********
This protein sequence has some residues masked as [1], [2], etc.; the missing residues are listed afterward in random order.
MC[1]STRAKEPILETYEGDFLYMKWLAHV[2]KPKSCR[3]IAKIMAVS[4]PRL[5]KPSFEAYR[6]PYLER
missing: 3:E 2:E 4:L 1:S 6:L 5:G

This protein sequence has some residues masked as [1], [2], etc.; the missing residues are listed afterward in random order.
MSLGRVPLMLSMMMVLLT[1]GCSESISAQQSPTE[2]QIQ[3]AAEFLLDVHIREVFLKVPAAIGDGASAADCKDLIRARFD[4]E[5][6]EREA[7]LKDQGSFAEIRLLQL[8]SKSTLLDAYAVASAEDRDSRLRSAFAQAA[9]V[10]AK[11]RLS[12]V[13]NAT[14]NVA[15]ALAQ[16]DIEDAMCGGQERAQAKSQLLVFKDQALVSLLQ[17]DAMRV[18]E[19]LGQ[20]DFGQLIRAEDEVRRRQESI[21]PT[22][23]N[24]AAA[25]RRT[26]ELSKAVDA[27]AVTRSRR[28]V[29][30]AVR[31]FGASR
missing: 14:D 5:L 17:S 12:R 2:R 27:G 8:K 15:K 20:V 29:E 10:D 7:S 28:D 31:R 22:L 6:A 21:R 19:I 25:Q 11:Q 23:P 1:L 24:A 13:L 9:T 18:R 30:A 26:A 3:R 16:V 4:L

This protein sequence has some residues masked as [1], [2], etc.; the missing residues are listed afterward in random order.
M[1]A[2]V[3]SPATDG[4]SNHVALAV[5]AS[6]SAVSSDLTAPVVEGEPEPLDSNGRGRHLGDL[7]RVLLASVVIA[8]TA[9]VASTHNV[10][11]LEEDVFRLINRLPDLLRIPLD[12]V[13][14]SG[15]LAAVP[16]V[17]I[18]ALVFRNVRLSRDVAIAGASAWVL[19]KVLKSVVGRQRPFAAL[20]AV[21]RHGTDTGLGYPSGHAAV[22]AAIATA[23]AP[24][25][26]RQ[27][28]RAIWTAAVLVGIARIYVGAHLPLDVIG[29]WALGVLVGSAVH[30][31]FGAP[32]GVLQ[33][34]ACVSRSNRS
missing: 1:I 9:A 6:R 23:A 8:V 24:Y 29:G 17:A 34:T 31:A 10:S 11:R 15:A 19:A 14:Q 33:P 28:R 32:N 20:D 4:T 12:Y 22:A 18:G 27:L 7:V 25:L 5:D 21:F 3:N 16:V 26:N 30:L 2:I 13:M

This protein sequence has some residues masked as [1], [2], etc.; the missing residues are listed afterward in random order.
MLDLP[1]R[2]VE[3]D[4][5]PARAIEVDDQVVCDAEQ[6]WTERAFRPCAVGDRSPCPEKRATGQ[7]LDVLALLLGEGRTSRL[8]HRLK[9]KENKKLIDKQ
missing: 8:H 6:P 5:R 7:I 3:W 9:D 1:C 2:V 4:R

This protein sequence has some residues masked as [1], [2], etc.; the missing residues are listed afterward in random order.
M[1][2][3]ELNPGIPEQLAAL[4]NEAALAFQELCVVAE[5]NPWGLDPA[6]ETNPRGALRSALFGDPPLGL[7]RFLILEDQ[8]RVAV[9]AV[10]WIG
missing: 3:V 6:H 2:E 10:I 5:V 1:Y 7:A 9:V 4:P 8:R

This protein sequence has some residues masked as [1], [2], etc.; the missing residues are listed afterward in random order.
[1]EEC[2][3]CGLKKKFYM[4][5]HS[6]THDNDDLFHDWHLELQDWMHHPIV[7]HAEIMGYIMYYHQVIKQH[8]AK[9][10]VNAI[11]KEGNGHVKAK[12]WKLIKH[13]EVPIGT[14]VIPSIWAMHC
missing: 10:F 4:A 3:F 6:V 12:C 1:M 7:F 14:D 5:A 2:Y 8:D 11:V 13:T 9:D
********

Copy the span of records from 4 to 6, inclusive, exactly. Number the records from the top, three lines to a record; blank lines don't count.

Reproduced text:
This protein sequence has some residues masked as [1], [2], etc.; the missing residues are listed afterward in random order.
MLDLP[1]R[2]VE[3]D[4][5]PARAIEVDDQVVCDAEQ[6]WTERAFRPCAVGDRSPCPEKRATGQ[7]LDVLALLLGEGRTSRL[8]HRLK[9]KENKKLIDKQ
missing: 8:H 6:P 5:R 7:I 3:W 9:D 1:C 2:V 4:R

This protein sequence has some residues masked as [1], [2], etc.; the missing residues are listed afterward in random order.
M[1][2][3]ELNPGIPEQLAAL[4]NEAALAFQELCVVAE[5]NPWGLDPA[6]ETNPRGALRSALFGDPPLGL[7]RFLILEDQ[8]RVAV[9]AV[10]WIG
missing: 3:V 6:H 2:E 10:I 5:V 1:Y 7:A 9:V 4:P 8:R

This protein sequence has some residues masked as [1], [2], etc.; the missing residues are listed afterward in random order.
[1]EEC[2][3]CGLKKKFYM[4][5]HS[6]THDNDDLFHDWHLELQDWMHHPIV[7]HAEIMGYIMYYHQVIKQH[8]AK[9][10]VNAI[11]KEGNGHVKAK[12]WKLIKH[13]EVPIGT[14]VIPSIWAMHC
missing: 10:F 4:A 3:F 6:V 12:C 1:M 7:F 14:D 5:A 2:Y 8:D 11:V 13:T 9:D